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2.5–3.5 million (ancestry)
|Regions with significant populations|
Czech (28.1%) · Turkish (27.5%) · Arabic (24.9%)
Bahá'í, Christianity and Islam
Fyrinians (Czech: Fyrinijci, feminine: Fyrinijky; Turkish: Fyriniler; Arabic: الشعب الفيريني al-shaʻb al-Fyrīnī), also known as Fyrinian people, are people and a nation identified with the micronation of Fyrinia, whose connection may be residential, legal, historical, or cultural. For most Fyrinians, several or all of these connections exist and are collectively the source of their Fyrinian identity. Fyrinia is a multilingual and multicultural society, home to people of many different ethnicities and religions. Therefore, many Fyrinians do not equate their nationality with ethnicity, but with citizenship and allegiance to Fyrinia. Mostly of Slavic, Turkic and Semitic origin, Fyrinians are predominantly descendants of Czechs, Turks and Arabs living in the area of current Fyrinia between 1741 and 1895, however, there are also Fyrinians of other descent.
In the 1880s and 1890s, formerly rival ethnic groups in the area of Fyrinia experienced mutual reconciliation and unification. In 1894, three biggest ethnic groups — i.e. Czechs, Turks and Arabs — proclaimed themselves an united nation. Since then, Fyrinia has been home to this nation. Due to the Second World War and communist regime in Czechoslovakia, many Fyrinians escaped to abroad. Currently, there are ca. 1.3 million Fyrinians in the world; 600 thousand Fyrinians live in Fyrinia, while approximately 700 thousand Fyrinians live in abroad. Fyrinians are also multilingual nation. Their main languages are Czech, Turkish and Arabic. Czech is the first language for about 28 per cent of Fyrinians, as well as Turkish, while Arabic being the first language for nearly 25 per cent. Over 15 per cent of Fyrinians is bilingual in these languages. 4 per cent of the nation is native in different languages, especially German and Slovak.
Although ethnicities are largelly mixed up nowadays, there are still wings of the nation visible. In 2019, the largest self-reported ethnic origin was Czech (accounting for 31.3% of the population), followed by Turkish (29.2%) and Arab (26.5%). Other ethnic origins or mixed origins make up about 13 per cent of Fyrinians.
As a part of the Habsburg Empire, present area of Fyrinia faced a large immigration waves of Turks. After the Battle of Mohács, the Habsburg Empire lost control over the area and Fyrinia became an enclave of the Ottoman Empire. That caused a withdraw of Czech and German population from the area, however, in 1741, Fyrinia was conquered by the Habsburg Empire. The Ottoman Empire stripped all claims over the territory after a peace treaty with the Habsburg Empire. However, Turkish, and in that time also Arab population, which came to Fyrinia during the Ottoman rule, stayed in Fyrinia. The Habsburg Empire later started massive Czechization and Germanization of the population.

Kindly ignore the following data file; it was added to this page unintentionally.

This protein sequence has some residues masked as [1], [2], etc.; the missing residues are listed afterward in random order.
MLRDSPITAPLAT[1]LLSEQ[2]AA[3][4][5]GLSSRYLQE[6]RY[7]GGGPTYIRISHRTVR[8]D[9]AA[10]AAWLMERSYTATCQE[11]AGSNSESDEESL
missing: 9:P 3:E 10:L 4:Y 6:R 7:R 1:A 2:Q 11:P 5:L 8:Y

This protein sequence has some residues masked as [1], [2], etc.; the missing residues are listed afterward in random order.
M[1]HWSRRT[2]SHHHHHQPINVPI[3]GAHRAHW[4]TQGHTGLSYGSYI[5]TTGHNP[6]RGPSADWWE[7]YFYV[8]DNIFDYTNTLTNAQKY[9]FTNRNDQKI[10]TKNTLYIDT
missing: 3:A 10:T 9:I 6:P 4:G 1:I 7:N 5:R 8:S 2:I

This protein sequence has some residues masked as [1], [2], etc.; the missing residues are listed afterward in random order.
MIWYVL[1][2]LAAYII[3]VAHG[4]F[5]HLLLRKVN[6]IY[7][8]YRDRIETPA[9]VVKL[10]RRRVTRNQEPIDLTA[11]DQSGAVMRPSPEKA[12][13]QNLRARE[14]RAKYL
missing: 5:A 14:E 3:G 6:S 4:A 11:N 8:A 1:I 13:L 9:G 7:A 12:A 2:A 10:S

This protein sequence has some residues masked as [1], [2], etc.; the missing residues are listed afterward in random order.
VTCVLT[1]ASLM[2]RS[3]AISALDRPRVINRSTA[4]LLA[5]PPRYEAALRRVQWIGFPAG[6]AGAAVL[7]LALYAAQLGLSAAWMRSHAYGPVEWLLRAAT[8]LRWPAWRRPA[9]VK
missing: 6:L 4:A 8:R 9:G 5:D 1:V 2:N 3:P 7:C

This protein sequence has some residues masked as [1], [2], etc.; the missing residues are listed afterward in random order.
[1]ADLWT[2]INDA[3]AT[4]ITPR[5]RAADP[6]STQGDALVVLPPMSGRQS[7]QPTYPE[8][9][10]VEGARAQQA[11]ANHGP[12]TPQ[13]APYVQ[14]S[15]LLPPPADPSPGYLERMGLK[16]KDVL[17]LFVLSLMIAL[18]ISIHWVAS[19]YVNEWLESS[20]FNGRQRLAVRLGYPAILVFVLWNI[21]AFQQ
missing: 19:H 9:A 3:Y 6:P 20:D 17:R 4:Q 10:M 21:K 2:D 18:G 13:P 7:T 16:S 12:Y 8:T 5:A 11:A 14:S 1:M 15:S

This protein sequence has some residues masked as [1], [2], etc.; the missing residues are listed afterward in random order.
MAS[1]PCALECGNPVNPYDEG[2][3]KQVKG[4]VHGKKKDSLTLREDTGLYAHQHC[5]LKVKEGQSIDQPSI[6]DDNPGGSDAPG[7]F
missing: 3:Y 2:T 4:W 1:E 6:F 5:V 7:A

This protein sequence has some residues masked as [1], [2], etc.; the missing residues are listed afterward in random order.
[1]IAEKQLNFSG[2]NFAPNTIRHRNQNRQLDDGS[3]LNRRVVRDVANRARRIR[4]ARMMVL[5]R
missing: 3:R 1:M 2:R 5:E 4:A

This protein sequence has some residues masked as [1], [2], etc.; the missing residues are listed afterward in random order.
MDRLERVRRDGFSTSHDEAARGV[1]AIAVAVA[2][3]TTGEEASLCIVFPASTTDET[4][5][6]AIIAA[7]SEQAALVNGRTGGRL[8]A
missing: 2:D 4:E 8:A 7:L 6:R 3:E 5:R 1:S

Czechs later became one out of three main rival ethnic groups settling in Fyrinia. They settled mainly in present-day Lipno Governorate, on the south of the area, and the city of and surroundings of České Budějovice. Arabs settled in the north-eastern area of the area, and Turks in the west. The only point where those three ethnicities settled together was Kirilmaz, respectively cities and villages which later formed Kirilmaz. Those settlements were economically dependent on each other, which led to deeper communications between them and their inhabitants. This large rapprochement started in late 1870s and continued to 1890s.
Since 1870s, Fyrinia saw national unification trends growing. This led to a common identification with Fyrinia. In 1893, Kirilmaz councillours decided to start a petition, which would decide about the unification of the nation. This petition later became known as a contract called Fyrinian National Reconciliation. Signed by more than 45,000 signatories (7% of the population), it caused an unification of rival ethnicities in Fyrinia. In 1895, 61 per cent of the population identified as Fyrinian, followed by Czechs with 33 per cent, and Austrians (Germans) with 6 per cent.
During world wars and the communist regime, many Fyrinians escaped from Fyrinia, especially to Austria, Germany, Greece and Turkey. Many Fyrinians lost their citizenship by this, however, they can use the right of return, and gain a citizenship and move to Fyrinia, if they prove at least one of their great-grandparents was born in Fyrinia. If they can not prove this, they are able to ask for a citizenship as every other foreigner. As of 2019, 9.9 per cent of the population of Fyrinia were Fyrinian repatriates, i.e. people identified as Fyrinian born in abroad.
Fyrinians are very ethnically diversed nation today. Although majority of Fyrinians are mixed and they have at least one descendant of all Czech, Turkish and Arab origin, there are still wings of the nation. There is also a high number of people who identify as Fyrinian and are naturalized Fyrinian citizens, but their ancestry is fully Turkish. Those people today form approximately 2 per cent of the population of Fyrinia. There are also many people, especially in the Czech Republic and Turkey, who are descendants of Fyrinian immigrants, but they don't identify as Fyrinian.
|Ancestries of Fyrinians|